Fast Five Quiz: Hyperkalemia Signs and Symptoms

A. Brent Alper, Jr, MD, MPH


January 19, 2021

Hyperkalemia is defined as a serum potassium concentration greater than approximately 5.0-5.5 mEq/L in adults. Ranges for infants and children are age-dependent. It is not often seen in the general population and occurs in about 10% of hospitalized patients worldwide. The causes of hyperkalemia are often multifactorial. An accurate patient history is vital in determining the potential pathophysiologic mechanisms, as this dictates treatment protocols.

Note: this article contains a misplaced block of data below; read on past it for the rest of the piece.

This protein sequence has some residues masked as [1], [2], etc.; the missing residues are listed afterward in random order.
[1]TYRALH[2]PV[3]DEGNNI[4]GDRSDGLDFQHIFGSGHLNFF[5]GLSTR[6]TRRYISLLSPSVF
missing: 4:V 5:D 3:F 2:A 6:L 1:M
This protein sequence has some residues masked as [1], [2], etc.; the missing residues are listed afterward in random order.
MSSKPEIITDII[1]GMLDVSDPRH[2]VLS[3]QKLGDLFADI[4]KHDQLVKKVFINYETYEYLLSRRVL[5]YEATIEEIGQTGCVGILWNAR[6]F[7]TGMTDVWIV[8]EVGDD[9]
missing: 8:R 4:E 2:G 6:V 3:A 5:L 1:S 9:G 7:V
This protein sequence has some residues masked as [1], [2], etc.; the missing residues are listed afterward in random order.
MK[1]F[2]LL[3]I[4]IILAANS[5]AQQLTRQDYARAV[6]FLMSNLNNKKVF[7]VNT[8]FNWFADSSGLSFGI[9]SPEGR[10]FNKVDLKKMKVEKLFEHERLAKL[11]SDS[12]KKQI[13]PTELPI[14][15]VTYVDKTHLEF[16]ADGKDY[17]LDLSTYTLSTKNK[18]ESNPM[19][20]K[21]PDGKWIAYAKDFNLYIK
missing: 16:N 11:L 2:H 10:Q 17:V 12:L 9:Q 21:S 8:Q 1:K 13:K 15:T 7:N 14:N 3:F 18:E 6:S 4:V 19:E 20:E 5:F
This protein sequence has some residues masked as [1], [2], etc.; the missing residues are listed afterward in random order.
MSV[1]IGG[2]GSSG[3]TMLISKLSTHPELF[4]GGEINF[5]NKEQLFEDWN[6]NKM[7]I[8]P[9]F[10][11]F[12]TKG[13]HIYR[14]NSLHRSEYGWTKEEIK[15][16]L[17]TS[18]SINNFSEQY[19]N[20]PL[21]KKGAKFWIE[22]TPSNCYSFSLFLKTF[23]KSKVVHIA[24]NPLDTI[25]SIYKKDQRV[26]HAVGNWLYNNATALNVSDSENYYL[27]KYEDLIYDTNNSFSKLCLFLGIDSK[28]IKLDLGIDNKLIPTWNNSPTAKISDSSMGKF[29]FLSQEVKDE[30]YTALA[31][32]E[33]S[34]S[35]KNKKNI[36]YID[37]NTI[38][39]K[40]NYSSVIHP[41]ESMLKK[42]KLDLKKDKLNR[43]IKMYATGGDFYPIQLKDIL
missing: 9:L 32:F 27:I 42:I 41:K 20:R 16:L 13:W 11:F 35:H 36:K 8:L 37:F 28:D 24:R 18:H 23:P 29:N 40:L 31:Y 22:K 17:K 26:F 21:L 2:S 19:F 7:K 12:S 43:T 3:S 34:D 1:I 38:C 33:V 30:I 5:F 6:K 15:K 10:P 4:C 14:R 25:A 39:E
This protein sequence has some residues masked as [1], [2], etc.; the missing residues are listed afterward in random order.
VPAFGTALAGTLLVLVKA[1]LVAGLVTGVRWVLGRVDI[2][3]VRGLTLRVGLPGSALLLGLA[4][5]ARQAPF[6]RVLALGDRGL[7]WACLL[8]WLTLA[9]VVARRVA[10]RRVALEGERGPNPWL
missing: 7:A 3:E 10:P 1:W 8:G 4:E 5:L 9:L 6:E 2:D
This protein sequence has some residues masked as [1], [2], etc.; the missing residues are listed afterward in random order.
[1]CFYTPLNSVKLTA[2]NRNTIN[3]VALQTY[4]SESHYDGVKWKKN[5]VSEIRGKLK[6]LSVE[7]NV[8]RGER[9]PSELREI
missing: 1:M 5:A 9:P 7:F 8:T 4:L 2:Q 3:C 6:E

Hyperkalemia is difficult to diagnose because most patients are asymptomatic. Most symptoms, when they do appear, are nonspecific and include fatigue and muscle weakness. Presentations of clear symptoms, such as acute bradycardia, are an indicator of advanced hyperkalemia, which can quickly cause life-threatening respiratory paralysis or cardiac arrest.

How much do you know about recognizing the signs and symptoms of hyperkalemia? Test your knowledge with this quick quiz.


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